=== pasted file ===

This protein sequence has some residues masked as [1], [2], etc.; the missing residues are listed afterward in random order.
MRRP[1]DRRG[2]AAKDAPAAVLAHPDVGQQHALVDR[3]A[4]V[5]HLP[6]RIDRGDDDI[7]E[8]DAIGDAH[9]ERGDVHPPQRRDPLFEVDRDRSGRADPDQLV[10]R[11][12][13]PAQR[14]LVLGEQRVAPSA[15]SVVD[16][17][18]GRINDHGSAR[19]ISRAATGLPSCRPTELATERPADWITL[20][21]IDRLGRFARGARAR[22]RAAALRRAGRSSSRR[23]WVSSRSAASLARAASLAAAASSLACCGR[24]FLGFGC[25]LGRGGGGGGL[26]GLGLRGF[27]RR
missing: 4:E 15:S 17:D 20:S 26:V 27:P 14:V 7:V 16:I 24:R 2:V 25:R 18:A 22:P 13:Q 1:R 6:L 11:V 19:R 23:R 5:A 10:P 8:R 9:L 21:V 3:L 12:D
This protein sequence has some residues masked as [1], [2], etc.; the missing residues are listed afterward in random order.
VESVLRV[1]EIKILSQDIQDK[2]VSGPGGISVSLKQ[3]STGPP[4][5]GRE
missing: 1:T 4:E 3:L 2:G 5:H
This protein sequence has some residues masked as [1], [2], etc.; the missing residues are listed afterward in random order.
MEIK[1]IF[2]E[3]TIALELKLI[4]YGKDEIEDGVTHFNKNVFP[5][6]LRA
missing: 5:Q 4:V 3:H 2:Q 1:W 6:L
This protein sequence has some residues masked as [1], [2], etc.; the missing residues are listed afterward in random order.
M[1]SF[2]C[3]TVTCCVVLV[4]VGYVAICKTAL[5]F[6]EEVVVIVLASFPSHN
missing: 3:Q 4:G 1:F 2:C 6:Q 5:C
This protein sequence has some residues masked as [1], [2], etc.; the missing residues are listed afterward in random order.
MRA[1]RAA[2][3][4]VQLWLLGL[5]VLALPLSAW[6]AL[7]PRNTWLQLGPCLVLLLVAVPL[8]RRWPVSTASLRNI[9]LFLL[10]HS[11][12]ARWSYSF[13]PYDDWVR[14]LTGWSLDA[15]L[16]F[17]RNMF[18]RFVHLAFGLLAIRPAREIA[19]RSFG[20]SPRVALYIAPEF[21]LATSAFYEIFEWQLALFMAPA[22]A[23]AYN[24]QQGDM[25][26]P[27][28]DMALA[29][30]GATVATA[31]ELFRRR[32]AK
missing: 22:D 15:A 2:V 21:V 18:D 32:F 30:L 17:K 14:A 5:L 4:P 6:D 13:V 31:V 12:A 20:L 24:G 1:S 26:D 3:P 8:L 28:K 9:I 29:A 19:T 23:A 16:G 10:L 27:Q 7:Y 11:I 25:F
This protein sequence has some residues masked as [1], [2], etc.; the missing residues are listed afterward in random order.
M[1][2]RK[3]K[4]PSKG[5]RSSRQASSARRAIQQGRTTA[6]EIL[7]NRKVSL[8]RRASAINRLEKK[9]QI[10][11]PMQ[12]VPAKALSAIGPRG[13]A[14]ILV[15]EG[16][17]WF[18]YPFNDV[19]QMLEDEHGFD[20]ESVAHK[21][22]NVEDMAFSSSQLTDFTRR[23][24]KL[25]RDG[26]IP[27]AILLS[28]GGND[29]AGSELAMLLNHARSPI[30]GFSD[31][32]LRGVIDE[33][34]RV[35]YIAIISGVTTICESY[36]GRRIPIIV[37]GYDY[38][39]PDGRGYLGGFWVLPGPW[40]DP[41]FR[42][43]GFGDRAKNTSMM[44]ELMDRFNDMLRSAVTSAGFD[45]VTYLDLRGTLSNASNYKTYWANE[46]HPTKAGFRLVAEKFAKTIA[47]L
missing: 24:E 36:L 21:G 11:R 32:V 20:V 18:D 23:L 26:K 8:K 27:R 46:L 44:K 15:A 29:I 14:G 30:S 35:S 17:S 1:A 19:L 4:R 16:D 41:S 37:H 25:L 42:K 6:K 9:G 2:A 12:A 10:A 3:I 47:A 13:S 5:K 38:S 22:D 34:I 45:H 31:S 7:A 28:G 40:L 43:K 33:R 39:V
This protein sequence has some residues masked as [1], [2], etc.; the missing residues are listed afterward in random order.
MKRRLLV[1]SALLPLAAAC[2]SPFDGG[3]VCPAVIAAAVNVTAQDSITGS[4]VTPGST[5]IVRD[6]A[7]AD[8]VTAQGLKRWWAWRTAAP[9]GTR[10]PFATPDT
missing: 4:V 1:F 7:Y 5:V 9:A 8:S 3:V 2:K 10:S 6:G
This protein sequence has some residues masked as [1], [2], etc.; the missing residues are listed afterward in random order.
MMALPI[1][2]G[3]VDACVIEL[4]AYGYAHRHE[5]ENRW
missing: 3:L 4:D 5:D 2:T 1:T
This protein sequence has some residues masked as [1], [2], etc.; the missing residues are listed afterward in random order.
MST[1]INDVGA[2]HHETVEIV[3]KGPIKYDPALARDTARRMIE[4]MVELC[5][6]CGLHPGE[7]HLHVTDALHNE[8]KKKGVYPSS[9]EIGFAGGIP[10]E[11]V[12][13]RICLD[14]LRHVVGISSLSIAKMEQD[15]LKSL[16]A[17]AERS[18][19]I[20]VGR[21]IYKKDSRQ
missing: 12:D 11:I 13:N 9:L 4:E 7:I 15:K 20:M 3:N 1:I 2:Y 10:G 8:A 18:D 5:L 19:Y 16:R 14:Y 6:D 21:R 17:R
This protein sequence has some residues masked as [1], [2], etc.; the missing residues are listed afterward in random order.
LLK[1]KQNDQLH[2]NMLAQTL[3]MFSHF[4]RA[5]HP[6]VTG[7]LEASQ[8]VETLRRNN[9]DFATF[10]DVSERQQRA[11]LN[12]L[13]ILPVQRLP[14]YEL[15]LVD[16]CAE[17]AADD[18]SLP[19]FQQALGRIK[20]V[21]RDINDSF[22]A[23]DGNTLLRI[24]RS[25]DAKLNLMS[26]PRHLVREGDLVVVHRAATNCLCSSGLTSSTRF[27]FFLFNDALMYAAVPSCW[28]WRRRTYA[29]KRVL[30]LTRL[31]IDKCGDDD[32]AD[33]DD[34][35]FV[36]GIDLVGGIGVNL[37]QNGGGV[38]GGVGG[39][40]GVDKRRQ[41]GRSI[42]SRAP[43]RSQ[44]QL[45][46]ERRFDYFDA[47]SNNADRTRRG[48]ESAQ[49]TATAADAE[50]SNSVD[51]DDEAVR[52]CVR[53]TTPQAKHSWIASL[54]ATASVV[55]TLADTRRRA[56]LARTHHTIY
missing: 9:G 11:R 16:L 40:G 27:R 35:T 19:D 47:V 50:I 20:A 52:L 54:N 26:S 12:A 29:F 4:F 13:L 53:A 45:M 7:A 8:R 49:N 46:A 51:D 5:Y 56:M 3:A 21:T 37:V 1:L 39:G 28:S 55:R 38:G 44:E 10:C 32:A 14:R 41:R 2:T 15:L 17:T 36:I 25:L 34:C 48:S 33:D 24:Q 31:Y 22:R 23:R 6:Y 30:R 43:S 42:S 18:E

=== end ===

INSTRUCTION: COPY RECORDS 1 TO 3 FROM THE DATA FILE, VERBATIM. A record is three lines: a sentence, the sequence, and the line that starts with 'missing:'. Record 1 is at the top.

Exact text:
This protein sequence has some residues masked as [1], [2], etc.; the missing residues are listed afterward in random order.
MRRP[1]DRRG[2]AAKDAPAAVLAHPDVGQQHALVDR[3]A[4]V[5]HLP[6]RIDRGDDDI[7]E[8]DAIGDAH[9]ERGDVHPPQRRDPLFEVDRDRSGRADPDQLV[10]R[11][12][13]PAQR[14]LVLGEQRVAPSA[15]SVVD[16][17][18]GRINDHGSAR[19]ISRAATGLPSCRPTELATERPADWITL[20][21]IDRLGRFARGARAR[22]RAAALRRAGRSSSRR[23]WVSSRSAASLARAASLAAAASSLACCGR[24]FLGFGC[25]LGRGGGGGGL[26]GLGLRGF[27]RR
missing: 4:E 15:S 17:D 20:S 26:V 27:P 14:V 7:V 16:I 24:R 2:V 25:R 18:A 22:P 13:Q 1:R 6:L 11:V 19:R 23:R 5:A 10:P 8:R 9:L 21:V 3:L 12:D
This protein sequence has some residues masked as [1], [2], etc.; the missing residues are listed afterward in random order.
VESVLRV[1]EIKILSQDIQDK[2]VSGPGGISVSLKQ[3]STGPP[4][5]GRE
missing: 1:T 4:E 3:L 2:G 5:H
This protein sequence has some residues masked as [1], [2], etc.; the missing residues are listed afterward in random order.
MEIK[1]IF[2]E[3]TIALELKLI[4]YGKDEIEDGVTHFNKNVFP[5][6]LRA
missing: 5:Q 4:V 3:H 2:Q 1:W 6:L